Quite often when I hear a person say that they are going to try and lose weight or “the diet starts tomorrow” the first thing they say they’re going to do is “cut out the bread”.
But bread is not the enemy!*
*If you’re eating the recommended portion size.
Portion size is something that a lot of us struggle with. This is mainly because we’ve never really been told what an actual portion size should look like. I certainly got a shock when I found out! The massive portions of rice, potato and pasta or huge bread rolls that we get in restaurants or takeaways has probably distorted our idea of what we should be serving ourselves at home.
Before I explain what portion sizes should look like, I feel it would be helpful to give a quick explanation of what carbohydrates are and why we need them. Carbohydrates are our main source of energy. We need energy to keep our body running, similar to how a car needs petrol. But, like a car, we can only store a certain amount of energy or petrol at a time. Once the tank is full, petrol starts to leak out. Once our carbohydrate storage centres (muscle and liver) are full, any extra carbohydrate is converted to fat and stored in our fat tissue (our bodies are very resourceful and know that energy is a valuable resource. It doesn’t want to just dump it so it stores it where we have the most storage space – our fat tissue). However, like a car uses up petrol pretty fast, we used up our carbohydrate reserves (scientifically called glycogen) pretty fast which is why it is recommended we have a portion of carbohydrates at each meal.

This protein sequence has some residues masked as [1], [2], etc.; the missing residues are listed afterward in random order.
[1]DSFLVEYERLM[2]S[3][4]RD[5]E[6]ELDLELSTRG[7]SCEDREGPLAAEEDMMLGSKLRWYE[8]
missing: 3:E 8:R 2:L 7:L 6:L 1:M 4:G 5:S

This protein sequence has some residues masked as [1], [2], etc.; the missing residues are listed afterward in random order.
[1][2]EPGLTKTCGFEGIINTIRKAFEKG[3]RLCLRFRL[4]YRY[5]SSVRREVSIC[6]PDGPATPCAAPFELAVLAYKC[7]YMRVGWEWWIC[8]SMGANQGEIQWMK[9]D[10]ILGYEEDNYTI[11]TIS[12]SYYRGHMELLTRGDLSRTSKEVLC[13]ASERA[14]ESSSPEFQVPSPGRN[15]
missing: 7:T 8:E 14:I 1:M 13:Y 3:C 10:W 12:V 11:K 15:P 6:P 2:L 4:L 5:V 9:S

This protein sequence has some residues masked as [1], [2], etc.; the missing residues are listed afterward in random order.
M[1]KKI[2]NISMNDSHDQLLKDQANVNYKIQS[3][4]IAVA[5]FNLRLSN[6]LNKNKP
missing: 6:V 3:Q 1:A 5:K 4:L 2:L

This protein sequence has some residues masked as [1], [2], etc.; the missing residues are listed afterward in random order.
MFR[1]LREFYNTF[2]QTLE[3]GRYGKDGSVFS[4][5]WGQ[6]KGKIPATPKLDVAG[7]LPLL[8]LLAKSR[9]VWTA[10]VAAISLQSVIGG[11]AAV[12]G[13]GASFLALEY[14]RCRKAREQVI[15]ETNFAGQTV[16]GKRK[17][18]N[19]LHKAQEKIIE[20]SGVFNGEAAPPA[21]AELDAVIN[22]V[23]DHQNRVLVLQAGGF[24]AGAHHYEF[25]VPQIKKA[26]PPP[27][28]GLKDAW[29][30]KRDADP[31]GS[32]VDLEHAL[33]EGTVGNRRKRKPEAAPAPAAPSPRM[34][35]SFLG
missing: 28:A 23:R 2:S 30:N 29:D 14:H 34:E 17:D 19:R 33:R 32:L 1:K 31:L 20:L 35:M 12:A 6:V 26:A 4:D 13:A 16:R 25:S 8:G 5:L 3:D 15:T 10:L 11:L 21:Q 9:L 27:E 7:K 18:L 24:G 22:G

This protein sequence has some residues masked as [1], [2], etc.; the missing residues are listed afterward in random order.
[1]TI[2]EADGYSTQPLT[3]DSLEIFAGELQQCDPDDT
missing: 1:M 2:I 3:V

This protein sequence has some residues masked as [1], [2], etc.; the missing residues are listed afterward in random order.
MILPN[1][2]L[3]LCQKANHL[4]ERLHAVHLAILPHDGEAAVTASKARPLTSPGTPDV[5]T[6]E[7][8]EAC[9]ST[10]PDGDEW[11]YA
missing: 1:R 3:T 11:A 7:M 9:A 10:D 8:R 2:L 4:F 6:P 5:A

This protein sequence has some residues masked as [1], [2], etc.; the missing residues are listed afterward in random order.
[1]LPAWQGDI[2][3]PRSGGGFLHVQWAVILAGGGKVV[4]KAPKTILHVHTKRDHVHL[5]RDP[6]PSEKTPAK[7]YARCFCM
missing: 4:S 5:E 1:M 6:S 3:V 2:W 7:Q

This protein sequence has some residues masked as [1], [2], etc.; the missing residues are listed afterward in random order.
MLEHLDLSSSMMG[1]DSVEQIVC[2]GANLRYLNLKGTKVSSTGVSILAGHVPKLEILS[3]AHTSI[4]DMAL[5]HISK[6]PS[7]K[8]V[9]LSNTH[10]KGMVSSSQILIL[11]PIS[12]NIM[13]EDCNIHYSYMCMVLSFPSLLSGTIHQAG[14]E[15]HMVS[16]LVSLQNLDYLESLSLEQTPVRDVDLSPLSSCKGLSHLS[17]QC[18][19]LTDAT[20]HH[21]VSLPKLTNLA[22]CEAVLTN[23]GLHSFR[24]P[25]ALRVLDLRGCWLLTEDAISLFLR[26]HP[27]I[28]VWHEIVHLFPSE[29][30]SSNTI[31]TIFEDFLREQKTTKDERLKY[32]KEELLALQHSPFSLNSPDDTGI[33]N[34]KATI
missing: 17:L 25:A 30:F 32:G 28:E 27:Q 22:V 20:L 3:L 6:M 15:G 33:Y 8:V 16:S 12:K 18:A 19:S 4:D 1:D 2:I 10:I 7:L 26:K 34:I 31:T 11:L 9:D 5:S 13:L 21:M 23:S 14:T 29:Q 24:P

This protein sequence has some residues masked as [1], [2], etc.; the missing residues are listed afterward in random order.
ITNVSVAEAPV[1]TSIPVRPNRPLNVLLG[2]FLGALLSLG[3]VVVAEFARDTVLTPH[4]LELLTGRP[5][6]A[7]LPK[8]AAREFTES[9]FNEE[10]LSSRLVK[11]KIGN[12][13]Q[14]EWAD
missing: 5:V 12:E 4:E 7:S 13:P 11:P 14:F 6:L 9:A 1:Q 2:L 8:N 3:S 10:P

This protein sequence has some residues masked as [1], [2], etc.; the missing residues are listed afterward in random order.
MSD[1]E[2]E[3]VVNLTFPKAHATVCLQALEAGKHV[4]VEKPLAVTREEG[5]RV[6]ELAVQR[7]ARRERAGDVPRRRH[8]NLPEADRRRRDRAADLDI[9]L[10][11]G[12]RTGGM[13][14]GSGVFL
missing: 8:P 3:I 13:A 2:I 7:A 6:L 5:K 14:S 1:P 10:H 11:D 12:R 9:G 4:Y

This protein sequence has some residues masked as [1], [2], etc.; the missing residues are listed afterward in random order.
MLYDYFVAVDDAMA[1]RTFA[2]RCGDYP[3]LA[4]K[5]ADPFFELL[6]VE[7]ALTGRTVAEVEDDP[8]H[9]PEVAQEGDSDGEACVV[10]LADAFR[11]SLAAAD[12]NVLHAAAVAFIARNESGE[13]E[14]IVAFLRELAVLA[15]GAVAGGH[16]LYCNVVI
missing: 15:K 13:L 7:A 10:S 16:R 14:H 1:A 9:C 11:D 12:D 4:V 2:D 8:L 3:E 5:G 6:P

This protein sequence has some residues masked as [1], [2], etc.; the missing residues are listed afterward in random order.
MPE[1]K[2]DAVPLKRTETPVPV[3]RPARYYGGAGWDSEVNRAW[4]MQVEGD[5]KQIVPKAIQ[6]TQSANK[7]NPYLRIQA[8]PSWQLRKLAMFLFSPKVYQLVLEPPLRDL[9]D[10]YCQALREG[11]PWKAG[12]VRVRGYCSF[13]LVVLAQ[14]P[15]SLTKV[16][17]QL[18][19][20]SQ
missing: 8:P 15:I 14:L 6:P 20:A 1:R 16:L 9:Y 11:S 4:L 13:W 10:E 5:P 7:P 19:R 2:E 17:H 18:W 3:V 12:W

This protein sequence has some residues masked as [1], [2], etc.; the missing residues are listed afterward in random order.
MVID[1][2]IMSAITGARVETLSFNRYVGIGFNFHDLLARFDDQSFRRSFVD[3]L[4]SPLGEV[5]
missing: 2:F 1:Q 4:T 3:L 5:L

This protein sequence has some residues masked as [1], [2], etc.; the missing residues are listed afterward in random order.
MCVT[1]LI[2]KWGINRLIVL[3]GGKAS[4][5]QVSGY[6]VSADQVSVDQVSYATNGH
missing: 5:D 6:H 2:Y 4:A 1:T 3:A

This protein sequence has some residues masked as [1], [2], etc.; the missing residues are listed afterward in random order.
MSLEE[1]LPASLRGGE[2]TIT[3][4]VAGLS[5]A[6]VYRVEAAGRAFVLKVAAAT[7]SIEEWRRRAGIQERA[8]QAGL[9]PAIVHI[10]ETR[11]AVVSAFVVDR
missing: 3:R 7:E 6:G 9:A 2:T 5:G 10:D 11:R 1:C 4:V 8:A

So basically, you need enough energy from carbohydrates to keep your body running but you don’t want too much. But I like carbohydrates you say? I want to eat more you say? Well, thankfully there is a way you can do this…
Exercise!! Yes, just like a car uses up petrol and has to be refilled after a journey, your muscles use up carbohydrate when you exercise meaning that in order to refill them you need to eat more carbohydrates! If you aren’t very active then you’re carbohydrate needs are lower. If you eat more than you need then you will put on weight.
So, now that we, hopefully, know why we need carbohydrates, the next question is what are carbohydrates?